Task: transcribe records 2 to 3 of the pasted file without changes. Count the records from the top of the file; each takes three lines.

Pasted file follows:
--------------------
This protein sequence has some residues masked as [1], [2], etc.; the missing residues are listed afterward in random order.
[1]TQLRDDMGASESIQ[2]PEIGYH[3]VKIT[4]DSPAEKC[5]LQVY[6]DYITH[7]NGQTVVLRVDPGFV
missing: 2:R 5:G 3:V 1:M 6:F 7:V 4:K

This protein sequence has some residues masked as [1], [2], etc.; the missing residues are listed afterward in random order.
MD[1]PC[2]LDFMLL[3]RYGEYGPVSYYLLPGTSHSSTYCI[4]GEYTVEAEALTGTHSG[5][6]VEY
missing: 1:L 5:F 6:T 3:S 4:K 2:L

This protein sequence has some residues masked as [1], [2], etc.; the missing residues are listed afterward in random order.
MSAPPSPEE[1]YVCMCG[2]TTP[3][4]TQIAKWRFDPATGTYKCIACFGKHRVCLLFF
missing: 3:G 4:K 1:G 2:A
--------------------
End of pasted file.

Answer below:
This protein sequence has some residues masked as [1], [2], etc.; the missing residues are listed afterward in random order.
MD[1]PC[2]LDFMLL[3]RYGEYGPVSYYLLPGTSHSSTYCI[4]GEYTVEAEALTGTHSG[5][6]VEY
missing: 1:L 5:F 6:T 3:S 4:K 2:L

This protein sequence has some residues masked as [1], [2], etc.; the missing residues are listed afterward in random order.
MSAPPSPEE[1]YVCMCG[2]TTP[3][4]TQIAKWRFDPATGTYKCIACFGKHRVCLLFF
missing: 3:G 4:K 1:G 2:A